All you need is ART

Timothy Barber
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Selector for ING Discerning EYE 2010

ON Tuesday night this week the Dutch bank ING hosted a private view for the annual art event it sponsors, the ING Discerning Eye exhibition, which features the works on this page among hundreds of others. Focussing on small works – small enough for easy hanging in the home – the exhibition is a giddy swirl of colour, styles, techniques and talents.

At the event I noticed a guest closely inspecting a haunting night-time streetscape by the painter Selwyn Leamy. He explained the picture reminded him of a long walk home he’d made as a young man after missing his last train one night, when he’d found his irritation at having to make the journey suddenly dissipated by the realisation of how beautiful deserted suburbia looked by the glow of street lamps. He told me he’d decided to buy the painting.

I found this heartening for two reasons. One, it’s the reason people should buy art – the fact that it evokes a personal response, whatever form that may take, is far more important than, say, its investment prospects or the fact that it might “go well” in a particular room. It should be an expression and reflection of the buyer’s tastes, outlook and experience as much as the artist’s.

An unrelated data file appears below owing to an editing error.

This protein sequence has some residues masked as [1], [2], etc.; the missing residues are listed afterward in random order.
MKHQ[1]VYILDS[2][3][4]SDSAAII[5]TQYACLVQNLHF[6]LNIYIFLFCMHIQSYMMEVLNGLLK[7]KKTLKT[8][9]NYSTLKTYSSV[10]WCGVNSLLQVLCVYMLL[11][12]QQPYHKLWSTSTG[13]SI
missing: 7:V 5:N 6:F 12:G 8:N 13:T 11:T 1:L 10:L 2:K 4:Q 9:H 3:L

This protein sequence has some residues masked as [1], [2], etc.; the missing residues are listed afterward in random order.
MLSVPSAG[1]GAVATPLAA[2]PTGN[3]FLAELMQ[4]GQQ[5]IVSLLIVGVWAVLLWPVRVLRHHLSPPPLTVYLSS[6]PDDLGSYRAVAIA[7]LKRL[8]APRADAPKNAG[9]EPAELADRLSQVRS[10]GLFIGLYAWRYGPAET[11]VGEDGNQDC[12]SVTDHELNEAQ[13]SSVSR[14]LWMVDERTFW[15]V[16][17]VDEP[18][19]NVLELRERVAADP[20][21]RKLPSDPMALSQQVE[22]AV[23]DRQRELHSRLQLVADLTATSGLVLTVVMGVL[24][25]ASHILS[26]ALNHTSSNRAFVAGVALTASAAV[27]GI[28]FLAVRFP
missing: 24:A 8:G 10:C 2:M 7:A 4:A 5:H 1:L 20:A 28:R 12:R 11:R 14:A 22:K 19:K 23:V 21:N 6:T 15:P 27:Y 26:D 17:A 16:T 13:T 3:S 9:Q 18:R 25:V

Second, because Leamy is one of 41 artists I selected to take part. This is the 19th annual Discerning Eye show, and each year a different panel of selectors – two artists, two collectors, two critics – invite artists to exhibit, as well as sifting through thousands of works submitted directly from people across the country. This year it’s been my privilege to take a place on the panel (as a critic, since you ask).

It’s been a stirring, inspiring experience. Each selector gets their own section of the show – there’s no collaborative element to fall back on – which they must fill with around 100 works. It gives you a view of the creative, visionary talent that, away from headlines and trends, bubbles away constantly and quietly, making artworks that will mean something to someone somewhere, and make a house a home.